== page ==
The consumer electronics market is not only one of the fastest moving of all markets, it’s one of the broadest. With mobile phones, tablets and similar devices updated on a rapid time scale, consumers are always on the lookout for the latest products. Those involved in the the sector, as well as those looking to enter the consumer electronics market, need to keep up to date.

New Electronics covers developments in the consumer electronics sector, bringing technology updates and opinion from the market.

Advanced analytics for a data enabled economy

In the digital era, successful economies and businesses will be creative, innovative and economically diverse, driven by the generation and use of ‘Big Data’ created by computers, sensors and other digital devices, networked systems and improved analytics.

UK universities getting better at commercialising research

The relationship between universities and new technology start-ups is crucial and the UK has been relatively poor at the commercialisation of ideas, let alone commercial success. Should it be about the jobs that are created or should the financial returns from technological innovation be the sole driver of whether university research is worthwhile?

Will MRAM replace flash in leading edge processes?

As microcontrollers run at faster clock rates and the amount of software needed in embedded systems increases, developers are becoming more interested in embedding memory on chip, rather than transferring data to and from an external device.

What does 2017 hold for oscillator design?

Modern technology relies heavily on accurate timing as its fundamental basis, so that items of electronics all have coordinated functions. This applies across a wide range of industry sectors and, without the ability to implement precise timing, the highly connected systems upon which we all depend will inevitably fail.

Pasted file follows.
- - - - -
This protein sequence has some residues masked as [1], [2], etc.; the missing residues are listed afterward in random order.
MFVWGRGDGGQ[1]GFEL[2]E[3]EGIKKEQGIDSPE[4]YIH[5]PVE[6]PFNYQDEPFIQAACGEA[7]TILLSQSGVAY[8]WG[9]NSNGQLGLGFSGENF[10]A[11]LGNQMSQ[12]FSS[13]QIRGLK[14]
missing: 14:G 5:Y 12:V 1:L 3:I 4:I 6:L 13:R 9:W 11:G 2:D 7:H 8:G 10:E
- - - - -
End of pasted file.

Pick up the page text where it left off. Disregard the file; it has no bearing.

Memristors as logic gates and memory cells in tomorrow’s computing devices

As the last decade ended, ARM’s CTO Mike Muller warned the era of dark silicon was approaching. The 2008 International Technology Roadmap for Semiconductors, published a year before, showed that scaling was diverging from transistor size. Muller argued that, while Moore’s Law might well deliver billions of transistors, they cannot all be active at the same time without making the chip cook itself to death.

Choosing between PCAP and resistive touchscreen technologies

Resistive touchscreens are typically found in retail electronic point of sale (EPOS) devices and companies have traditionally used them in industry. These have several layers, including two thin transparent, electrically resistive layers, separated by a thin space. When an object such as a fingertip or stylus tip presses down on the outer surface, the two layers touch to become connected. These touchscreens simply need enough pressure for the touch to be sensed and can be used while wearing gloves or other personal protective equipment (PPE).

Technology to integrate FPGA functionality into SoCs